Data Science Interview: Linear Regression ExplainedLinear regression explained in a non-technical wayJoy Gracia HarjantoBlockedUnblockFollowFollowingApr 5Data science is an emerging field that attracts interest from undergraduates like myself who want to pursue a career in the field after graduation.
My passion and interest for the field have been met with challenge because of the lack of resources and unclear path in navigating the recruiting process.
Furthermore, a good number of open data science positions require prospective employees to have a masters degree, a phD degree or several years of experience.
I want to help make the process easier by sharing about my experience.
I have several friends who are also trying to break into the field who have had similar if not very different experiences; so this is by no means a one size fits all type of guide since every position is inherently unique.
The ChallengeUnlike other technical roles, there aren’t books published about how to study for data science interviews.
I found it difficult to find resources to study and practice from.
Perhaps this is because data science is still a relatively new field.
I have interviewed for 3 data science positions and each time I have been asked different questions.
The lack of clear resources and path makes preparing for interviews challenging.
Common ThemeApart from interview experience, I have also reached out to alumni who are working in data science roles.
I asked them about their interview experience and their study technique.
Through my experiences and talking to alumni, I have been able to identify a theme common in most if not all roles, which is to explain what you know.
This makes sense because they want you to be able explain what you know since the job will require you to work with people who don’t necessarily have the same background.
PurposeI have decided to write this post for two reasons:1.
I hope by reading those without a statistical background are able to understand linear regression, an important statistical concept.
I also hope those who have a background in statistics struggling to explain technical statistical concepts in interviews find this to be one of the many ways to do.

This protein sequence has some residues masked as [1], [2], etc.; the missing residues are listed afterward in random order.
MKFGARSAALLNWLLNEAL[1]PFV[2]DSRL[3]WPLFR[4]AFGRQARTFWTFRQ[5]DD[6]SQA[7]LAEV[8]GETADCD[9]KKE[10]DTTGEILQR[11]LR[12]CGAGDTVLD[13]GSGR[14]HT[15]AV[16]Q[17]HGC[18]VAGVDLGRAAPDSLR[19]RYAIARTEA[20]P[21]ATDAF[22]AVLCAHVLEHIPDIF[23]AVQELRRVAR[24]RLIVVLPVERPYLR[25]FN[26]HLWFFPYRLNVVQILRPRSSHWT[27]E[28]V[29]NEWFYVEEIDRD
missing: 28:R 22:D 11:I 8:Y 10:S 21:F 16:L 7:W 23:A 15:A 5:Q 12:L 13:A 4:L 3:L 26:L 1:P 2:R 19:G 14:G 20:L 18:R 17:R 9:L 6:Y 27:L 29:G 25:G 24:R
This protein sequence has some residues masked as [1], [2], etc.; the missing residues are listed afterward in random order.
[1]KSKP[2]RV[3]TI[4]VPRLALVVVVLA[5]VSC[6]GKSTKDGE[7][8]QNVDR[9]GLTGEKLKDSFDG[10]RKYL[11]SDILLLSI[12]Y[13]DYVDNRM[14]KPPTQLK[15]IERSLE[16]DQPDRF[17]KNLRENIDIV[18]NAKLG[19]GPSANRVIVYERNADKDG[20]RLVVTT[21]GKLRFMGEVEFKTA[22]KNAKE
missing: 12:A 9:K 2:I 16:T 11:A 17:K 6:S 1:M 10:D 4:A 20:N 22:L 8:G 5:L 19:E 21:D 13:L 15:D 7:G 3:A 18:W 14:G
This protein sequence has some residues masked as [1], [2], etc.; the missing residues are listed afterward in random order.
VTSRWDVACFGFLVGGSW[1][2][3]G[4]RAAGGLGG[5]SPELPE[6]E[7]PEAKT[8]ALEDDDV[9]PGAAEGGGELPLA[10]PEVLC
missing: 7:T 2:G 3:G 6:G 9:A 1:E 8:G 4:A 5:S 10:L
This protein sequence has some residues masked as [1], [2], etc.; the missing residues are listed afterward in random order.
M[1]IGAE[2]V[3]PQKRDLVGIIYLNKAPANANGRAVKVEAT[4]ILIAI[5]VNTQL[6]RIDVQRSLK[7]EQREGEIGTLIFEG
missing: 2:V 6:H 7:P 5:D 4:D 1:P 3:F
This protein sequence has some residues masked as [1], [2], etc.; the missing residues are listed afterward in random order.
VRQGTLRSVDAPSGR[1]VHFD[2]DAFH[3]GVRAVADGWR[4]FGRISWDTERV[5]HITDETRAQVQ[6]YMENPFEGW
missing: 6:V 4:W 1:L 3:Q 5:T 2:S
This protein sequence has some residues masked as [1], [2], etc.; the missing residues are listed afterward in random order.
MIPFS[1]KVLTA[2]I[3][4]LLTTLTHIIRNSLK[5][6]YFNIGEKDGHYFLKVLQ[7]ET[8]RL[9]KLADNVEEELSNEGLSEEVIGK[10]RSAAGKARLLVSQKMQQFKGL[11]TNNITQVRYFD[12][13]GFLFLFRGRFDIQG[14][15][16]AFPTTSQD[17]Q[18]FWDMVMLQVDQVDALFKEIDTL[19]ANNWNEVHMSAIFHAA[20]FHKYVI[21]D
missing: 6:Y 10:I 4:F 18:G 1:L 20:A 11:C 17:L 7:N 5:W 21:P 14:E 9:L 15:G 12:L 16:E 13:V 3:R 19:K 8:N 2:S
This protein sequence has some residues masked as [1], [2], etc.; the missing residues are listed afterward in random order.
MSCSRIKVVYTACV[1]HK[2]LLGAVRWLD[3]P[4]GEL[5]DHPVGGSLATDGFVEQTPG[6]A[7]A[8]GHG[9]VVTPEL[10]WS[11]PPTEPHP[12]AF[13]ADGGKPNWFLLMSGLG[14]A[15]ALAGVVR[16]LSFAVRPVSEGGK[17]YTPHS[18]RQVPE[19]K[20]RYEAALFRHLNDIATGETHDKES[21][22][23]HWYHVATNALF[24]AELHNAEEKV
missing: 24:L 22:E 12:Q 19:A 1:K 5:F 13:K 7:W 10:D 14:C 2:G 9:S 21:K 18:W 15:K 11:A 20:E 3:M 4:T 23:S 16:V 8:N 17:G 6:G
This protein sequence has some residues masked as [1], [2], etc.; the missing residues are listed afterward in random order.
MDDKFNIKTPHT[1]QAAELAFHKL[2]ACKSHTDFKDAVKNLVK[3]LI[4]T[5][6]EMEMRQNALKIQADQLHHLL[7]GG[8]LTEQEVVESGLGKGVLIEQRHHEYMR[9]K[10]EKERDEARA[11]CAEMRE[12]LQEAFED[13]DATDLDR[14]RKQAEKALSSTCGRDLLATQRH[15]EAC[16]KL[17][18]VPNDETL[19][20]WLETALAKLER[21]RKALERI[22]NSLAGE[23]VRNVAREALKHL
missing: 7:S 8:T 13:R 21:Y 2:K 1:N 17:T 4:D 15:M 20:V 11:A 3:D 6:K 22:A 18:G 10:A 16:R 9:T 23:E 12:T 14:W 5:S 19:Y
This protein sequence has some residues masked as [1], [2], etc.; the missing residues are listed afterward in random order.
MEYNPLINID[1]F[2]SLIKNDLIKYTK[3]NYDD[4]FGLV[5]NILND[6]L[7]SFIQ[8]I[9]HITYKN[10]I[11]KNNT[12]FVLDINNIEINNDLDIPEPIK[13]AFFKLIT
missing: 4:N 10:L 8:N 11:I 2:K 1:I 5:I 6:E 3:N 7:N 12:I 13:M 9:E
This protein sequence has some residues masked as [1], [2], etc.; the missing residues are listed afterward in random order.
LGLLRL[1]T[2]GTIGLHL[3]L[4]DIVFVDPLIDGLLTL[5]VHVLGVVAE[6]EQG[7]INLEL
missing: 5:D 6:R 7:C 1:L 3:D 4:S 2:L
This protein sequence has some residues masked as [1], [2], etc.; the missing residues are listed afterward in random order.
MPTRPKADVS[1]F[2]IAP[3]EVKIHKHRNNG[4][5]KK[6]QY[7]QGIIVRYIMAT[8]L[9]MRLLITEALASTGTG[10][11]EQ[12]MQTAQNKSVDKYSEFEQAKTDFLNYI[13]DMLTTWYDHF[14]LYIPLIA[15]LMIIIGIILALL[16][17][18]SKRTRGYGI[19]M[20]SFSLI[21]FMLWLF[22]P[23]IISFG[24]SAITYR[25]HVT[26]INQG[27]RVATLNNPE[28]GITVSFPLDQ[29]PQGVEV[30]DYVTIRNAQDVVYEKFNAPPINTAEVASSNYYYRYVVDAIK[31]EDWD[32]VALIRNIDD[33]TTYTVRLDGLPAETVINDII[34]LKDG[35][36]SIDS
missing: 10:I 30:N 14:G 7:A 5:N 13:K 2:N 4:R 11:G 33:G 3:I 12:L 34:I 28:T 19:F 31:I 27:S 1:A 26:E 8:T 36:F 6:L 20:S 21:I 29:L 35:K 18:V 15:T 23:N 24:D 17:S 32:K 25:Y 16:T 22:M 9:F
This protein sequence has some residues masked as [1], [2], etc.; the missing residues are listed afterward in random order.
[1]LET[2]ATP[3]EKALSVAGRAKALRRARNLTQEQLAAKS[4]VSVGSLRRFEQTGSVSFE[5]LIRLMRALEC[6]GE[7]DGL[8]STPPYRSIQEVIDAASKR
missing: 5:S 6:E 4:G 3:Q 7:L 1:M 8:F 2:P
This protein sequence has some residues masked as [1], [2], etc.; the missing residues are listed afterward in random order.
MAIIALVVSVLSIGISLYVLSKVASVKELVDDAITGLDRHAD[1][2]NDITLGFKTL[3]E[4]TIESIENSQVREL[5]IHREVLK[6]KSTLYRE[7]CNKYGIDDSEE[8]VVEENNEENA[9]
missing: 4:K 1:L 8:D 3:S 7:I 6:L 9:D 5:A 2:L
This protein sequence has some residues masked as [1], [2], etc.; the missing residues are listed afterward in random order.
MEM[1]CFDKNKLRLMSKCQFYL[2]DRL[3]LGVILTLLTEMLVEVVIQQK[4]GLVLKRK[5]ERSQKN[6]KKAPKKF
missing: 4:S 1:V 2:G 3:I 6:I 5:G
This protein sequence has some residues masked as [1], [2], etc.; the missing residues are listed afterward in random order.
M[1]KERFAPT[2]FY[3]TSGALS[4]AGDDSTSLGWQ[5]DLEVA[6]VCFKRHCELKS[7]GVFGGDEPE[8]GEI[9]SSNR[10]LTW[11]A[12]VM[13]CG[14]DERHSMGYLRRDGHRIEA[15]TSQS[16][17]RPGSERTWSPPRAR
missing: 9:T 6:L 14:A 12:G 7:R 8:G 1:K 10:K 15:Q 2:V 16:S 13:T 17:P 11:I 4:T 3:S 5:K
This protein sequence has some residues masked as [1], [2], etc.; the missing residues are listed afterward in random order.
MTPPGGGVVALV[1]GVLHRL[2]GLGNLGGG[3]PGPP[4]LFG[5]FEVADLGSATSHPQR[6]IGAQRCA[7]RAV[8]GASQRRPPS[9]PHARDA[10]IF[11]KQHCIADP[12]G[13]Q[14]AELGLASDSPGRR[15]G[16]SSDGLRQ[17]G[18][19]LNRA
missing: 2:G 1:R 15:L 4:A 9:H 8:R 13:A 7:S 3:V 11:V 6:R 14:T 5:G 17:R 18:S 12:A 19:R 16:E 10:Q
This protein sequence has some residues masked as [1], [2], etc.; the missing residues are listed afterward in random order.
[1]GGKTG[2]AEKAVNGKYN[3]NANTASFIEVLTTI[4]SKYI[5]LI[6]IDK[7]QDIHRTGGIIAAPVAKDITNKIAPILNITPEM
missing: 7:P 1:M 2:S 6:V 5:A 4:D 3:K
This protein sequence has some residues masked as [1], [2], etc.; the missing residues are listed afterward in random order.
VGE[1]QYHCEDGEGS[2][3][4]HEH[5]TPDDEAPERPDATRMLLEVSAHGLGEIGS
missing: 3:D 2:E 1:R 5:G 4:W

Linear RegressionFor this post, I have decided to cover linear regression because linear regression is the fundamental building block of my personal statistical knowledge.
I have done projects using linear regression and have grown to appreciate its importance over the past several years.
Furthermore, I was asked to explain linear regression in a non technical way in my most recent interview.
When the interviewer said non technical, it was immediately clear to me that I was to assume the interviewer had no prior statistical knowledge.
This means I also had to explain the fundamental building blocks of linear regression such as response and explanatory variables.
Given my background in journalism and storytelling, I immediately thought the best way to do this was by using an analogy.
AnalogyImagine a scenario where you just have a device that tracks the number of hours you sleep, the time you went to sleep and the time you wake up.
Every day once you wake up, you can rate your mood on a scale of one to five.
After keeping track of these numbers for the past ten days, you become curious as to how to improve your mood in the morning.
The data is everything collected by the device and your mood in the morning.
The number of days is the total rows in a data set.
Your mood, the number you are most concerned with, is the response variable.
The factors collected by the device that potentially affects your mood are explanatory variables.
Linear regression maps the relationship between the response and explanatory variable.
It typically connects response and explanatory variables this way:Y= aX1+bX2 +cX3where Y is the response variable and the Xs are each respective explanatory variable.
The coefficients in front of the respective Xs are the weights.
The weights are dependent on the importance of the variables.
Let’s assume for simplicity that the number of hours of sleep that you get significantly affects your mood, then it will have a greater weight than the other two variables.
You can find the weights and use linear regression in both programming languages such as R and calculate it numerically although is much easier to do it in R.
In R, after typing in the model, it can also tell you which explanatory variable, if any, is not significant.
An insignificant variable means it does not have any influence on the response variable.
The more you learn about linear regression, the more you will learn about the different ways to model a data set.
This is just the tip of the ice berg.
ConclusionI hope you have developed an intuitive understanding of how linear regression works.
If you already understand linear regression, then I hope you have learned of a new way to break down a technical concept and explain it.
Thanks for reading!.